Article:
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What are Spine Injuries in Athletes?

Spine injuries in athletes are defined as damage sustained by the spine as a result of physical trauma or overuse in people who are actively involved in sports.

Sports activities have long been a source of spinal injuries. About 10 percent of all cases of spinal cord injuries in the United States has been linked to sports activities. Some of the common sports activities that are deemed high risk for fatal spinal injuries include football, rugby, wrestling, ice hockey, skiing, diving, snowboarding, motorsports, and cheerleading.

Low back injury is one of the most common complaints of athletes involved in all levels of competition. The lumbar spine (lower back) is most often the location of lower back injuries as it bears most of the upper body’s weight and is involved in other movements such as lifting, pulling and twisting due to its high flexibility.

Anatomy of the Spine

The spine, also called the backbone, plays a vital role in stability, smooth movement and protection of the delicate spinal cord. It is made up of bony segments called vertebrae with fibrous tissue called intervertebral discs between them. The vertebrae and discs form the spinal column from the neck to the pelvis, giving symmetry and support to the body.


Spine injuries can cause damage to the vertebrae, discs between the vertebrae, ligaments of the spine, or the spinal cord. Spinal injuries in athletes may occur due to:

  • Contact sports
  • High impact sports
  • Motor vehicle accidents
  • Falls
  • Shallow water diving activities

Common spinal injuries that athletes may suffer include:

  • Sprains and strains
  • Fractured vertebrae
  • Whiplash injury
  • Dislocation of adjacent bones
  • Partial misalignment (subluxation) of adjacent bones
  • Disc compression (herniated disc)
  • Hematoma (accumulation of blood)
  • Partial or complete tears of ligaments

Signs and Symptoms

The most common symptom of spinal injuries is pain. Some injuries may damage spinal nerves that may cause inflammation, loss of muscle control, and loss of sensation. It may result in paralysis, limited movement, and immobility.

Spinal injuries in athletes may manifest with the following signs and symptoms:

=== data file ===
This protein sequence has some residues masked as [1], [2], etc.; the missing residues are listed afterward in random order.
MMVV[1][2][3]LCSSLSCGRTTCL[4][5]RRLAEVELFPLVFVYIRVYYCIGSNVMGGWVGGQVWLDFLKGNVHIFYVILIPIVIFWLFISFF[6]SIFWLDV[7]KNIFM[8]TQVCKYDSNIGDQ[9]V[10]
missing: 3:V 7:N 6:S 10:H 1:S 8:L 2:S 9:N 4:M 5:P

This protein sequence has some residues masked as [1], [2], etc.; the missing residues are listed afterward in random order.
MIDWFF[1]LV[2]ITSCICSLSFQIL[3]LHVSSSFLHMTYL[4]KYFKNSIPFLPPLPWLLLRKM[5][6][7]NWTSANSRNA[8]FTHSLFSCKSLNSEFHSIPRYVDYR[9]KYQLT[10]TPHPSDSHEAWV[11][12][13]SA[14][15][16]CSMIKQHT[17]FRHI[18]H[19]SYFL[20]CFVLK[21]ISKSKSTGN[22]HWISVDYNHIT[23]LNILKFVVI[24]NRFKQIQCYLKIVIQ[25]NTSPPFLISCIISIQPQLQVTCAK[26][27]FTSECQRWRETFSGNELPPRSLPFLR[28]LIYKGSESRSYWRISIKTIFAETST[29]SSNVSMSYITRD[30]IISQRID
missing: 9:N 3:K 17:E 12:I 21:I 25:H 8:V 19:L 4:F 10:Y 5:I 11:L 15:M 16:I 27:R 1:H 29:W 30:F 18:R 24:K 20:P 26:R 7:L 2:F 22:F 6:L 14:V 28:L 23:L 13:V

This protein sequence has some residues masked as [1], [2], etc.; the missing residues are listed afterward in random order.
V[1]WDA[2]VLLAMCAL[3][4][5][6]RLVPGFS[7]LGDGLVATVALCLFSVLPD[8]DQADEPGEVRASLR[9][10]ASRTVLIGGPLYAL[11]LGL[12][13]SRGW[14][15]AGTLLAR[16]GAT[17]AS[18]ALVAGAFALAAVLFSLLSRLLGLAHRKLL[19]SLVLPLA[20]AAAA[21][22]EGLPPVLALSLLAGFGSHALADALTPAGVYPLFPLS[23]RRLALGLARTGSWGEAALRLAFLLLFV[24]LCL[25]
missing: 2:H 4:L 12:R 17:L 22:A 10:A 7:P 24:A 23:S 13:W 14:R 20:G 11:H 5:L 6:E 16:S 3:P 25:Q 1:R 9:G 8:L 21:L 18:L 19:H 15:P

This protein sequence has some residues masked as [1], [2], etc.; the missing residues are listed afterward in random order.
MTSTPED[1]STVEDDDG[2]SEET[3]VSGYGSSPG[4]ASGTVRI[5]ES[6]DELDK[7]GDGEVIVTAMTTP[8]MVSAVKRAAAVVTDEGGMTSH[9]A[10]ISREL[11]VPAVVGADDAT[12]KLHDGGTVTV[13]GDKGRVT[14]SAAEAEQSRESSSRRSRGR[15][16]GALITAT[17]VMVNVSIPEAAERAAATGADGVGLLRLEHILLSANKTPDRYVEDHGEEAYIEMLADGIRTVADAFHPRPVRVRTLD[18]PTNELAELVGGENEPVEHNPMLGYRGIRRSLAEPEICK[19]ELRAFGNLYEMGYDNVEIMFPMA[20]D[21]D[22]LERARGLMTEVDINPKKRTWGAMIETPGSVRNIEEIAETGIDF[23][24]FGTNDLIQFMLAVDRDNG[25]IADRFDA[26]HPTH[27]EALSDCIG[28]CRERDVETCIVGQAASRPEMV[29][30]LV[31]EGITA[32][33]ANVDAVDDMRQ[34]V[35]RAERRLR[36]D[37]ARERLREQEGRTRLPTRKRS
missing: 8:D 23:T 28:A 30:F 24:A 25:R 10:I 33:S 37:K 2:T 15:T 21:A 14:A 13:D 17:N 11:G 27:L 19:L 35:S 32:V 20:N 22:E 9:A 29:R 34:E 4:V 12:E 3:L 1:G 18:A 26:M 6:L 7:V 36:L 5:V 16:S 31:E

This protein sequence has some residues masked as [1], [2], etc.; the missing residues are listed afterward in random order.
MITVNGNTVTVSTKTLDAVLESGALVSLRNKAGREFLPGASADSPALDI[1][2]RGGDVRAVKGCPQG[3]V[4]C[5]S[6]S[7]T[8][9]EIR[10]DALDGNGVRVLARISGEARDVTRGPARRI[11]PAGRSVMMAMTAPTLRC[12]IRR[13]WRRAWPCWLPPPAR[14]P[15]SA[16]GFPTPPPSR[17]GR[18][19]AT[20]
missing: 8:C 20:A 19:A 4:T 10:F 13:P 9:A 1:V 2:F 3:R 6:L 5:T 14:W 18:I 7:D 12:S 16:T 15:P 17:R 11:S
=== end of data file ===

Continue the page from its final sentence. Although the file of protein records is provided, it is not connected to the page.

• Pressure, stiffness, and pain in the back area
  • Tingling or numbness in the extremities
  • Changes in sexual function
  • Exaggerated reflexes or spasms
  • Incoordination and weakness
  • Difficulty with walking and balance
  • Breathing difficulties post injury
  • Abnormal posture of the neck or back
  • Loss of movement
  • Loss of bladder or bowel control
  • Loss of sensation/change in sensation, such as ability to feel heat or cold


Your chiropractor will discuss your symptoms and perform a physical examination during which movement, muscle strength, and sensation are assessed. To further investigate and diagnose injuries caused by spinal trauma, imaging tests may be ordered.


Chiropractic care primarily focuses on diagnosing and treating musculoskeletal disorders, including those related to the spine. It can be considered as part of a comprehensive approach to managing sports-related spine injuries.

Your chiropractor will help identify the specific nature and extent of the injury through physical examinations, imaging (such as X-rays or MRIs), and patient history. Manual manipulation techniques may be used to adjust misaligned vertebrae and joints. This can help alleviate pain and improve mobility in some cases. For sports-related injuries, these adjustments may address issues like subluxations, joint restrictions, or muscle imbalances. Chiropractors often use techniques like spinal manipulation, soft tissue therapy, and rehabilitative exercises to manage pain associated with spine injuries. This can be particularly beneficial for athletes looking to avoid or minimize the use of pain medications.

Chiropractors can provide rehabilitation exercises and advice to help athletes regain strength, flexibility, and mobility after a spine injury. These exercises are often tailored to the individual's specific condition and sport.

Chiropractic care can also be used for preventive purposes. Regular adjustments and exercises may help athletes maintain proper spinal alignment and reduce the risk of future injuries.